Middle schools offer alternative to full-contact sports. By Sarah Griego Guz. Published in the Half Moon Bay Review on September 6th, 2017.
The August sun warmed the quad at Sea Crest School as boys and girls donned blue practice jerseys in preparation for the first flag football practice of the season.
Flag football is offered at both Sea Crest and Cunha middle schools. The lessons learned on the field often can translate to stellar performances on the high school gridiron.
“It’s 9-on-9 here, regular football is 11- on-11,” said Sea Crest middle school flag football coach Craig Strong. “It’s two less linemen, that’s the big difference.
“You’re still blocking, passing, running the ball, throwing the ball, catching the ball,” he continued. “On defense, you’re attacking, when you’re pulling the flag, that’s the equivalent of tackling. You’ve got to read offenses and move your body in such a way so that you’re heading where the ball is going.”
“The biggest difference between playing high school football and middle school flag football is the competition level and the intensity,” said Gabe Giacotto who played flag football for Sea Crest Middle School before joining the Junipero Serra High School football team.
“The coaches expect more from the players at a high school level and they rely on you to keep yourself and your fellow teammates in check,” he continued. “The other big difference was adjusting to both wearing and hitting with pads. It gives a whole different feel in running and movement. You also have to learn how to hit and tackle with them if you haven’t played tackle football before.”
Kaiya Hanepen (7th grade) practices with athletic director Craig Strong watching during flag football practice at Seacrest School in Half Moon Bay. Jamie Soja / Review
Full-contact youth football organizations have taken great care to ensure the health and wellness of their athletes. From capping the weight requirements of heavier players to ensuring all equipment is in excellent working order, athletes par ticipating in full contact football have never been safer or better prepared.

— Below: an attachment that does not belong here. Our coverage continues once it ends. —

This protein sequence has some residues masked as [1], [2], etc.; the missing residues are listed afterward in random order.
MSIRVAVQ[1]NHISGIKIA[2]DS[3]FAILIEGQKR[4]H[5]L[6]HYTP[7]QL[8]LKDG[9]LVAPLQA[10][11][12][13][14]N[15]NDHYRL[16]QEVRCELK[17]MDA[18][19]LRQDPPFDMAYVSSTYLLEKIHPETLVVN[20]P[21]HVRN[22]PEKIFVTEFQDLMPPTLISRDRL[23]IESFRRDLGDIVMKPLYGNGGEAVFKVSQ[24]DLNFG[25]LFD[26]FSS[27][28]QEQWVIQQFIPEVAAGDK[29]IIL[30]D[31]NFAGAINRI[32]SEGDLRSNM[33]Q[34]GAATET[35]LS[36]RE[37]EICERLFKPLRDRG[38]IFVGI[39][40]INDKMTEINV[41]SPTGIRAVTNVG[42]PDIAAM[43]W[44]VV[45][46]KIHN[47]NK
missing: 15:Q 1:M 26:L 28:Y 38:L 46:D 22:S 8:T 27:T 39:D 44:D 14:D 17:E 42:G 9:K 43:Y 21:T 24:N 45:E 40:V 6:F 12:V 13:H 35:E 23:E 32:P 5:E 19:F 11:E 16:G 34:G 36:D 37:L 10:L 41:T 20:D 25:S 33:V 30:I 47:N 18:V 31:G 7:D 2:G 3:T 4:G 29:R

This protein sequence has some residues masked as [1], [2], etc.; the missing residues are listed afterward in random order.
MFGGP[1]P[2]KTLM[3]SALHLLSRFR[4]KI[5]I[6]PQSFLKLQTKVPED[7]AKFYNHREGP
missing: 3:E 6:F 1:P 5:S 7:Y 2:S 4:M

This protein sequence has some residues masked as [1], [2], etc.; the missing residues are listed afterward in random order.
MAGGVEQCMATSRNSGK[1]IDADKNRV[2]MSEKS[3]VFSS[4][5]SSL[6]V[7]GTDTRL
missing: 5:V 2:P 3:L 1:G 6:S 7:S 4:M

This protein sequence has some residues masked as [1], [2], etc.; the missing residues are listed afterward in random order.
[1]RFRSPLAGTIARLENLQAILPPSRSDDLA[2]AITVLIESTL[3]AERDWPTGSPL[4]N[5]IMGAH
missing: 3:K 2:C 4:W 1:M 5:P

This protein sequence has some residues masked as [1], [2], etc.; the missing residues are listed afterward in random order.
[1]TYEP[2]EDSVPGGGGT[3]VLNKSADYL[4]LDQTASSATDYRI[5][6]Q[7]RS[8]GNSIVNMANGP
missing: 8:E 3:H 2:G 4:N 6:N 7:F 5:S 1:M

Still, some parents are hesitant to allow their children to play. For middle school-aged children, flag football may be just the ticket for those hoping to one day step foot on the high school field.
“Flag football gives athletes the opportunity to throw and catch the football on a regular basis and get a foundation for the game,” said Keith Holden, varsity head football coach at Half Moon Bay High School in an emailed statement. “Players learn a lot about angles, schemes and about how to move on the football field.”
“The players are learning the rules of the game as well as an understanding of the game,” said Strong. “Full contact is different in terms of some techniques, such as tackling techniques. We don’t tackle, we pull flags. However, we still block, without pads. Some of the techniques and skills developed in flag football absolutely translate to full contact football.”
Coach Dan Halepen shows a diagram to the team at flag football practice at Seacrest School in Half Moon Bay. Jamie Soja / Review
Strong stated that a big part of the flag football season includes teaching aspiring athletes intricacies of the game, including how to move and defend the ball.
“They are learning the actual skills, laying groundwork that, if the athlete didn’t have, might present more a of challenge if they played full-contact football without the foundation,” he said.
“I learned a lot on the flag football field that helped me to recognize plays when on defense, such as the difference between a deep pass, short pass and runs both outside and up the middle,” said Giacotto.
“It also helped me to pick up and pursue a quarterback when he is scrambling,” he continued. “Playing flag football helped me on offense when getting the hang of memorizing plays and adjusting to different defensive formations.”
As to how to bridge the gap between flag and full-contact football, Holden believes that the best supplemental training is playing other sports.
“Also, I believe that strength training is beneficial to any athlete, not just football players, for preventing injury,” he said.
“My advice for kids playing flag football, who aspire to play in college, would be to stick with it and to not give up,” added Giacotto. “At first, the sport is going to seem tough and brutal, especially in a program like Serra’s.
“Although, if you work hard and stick with it, you will be surprised at how fast you catch on and make the necessary adjustments,” he continued. “The other thing would be to always hustle and give your best effort because that is what the coaches are really looking for.”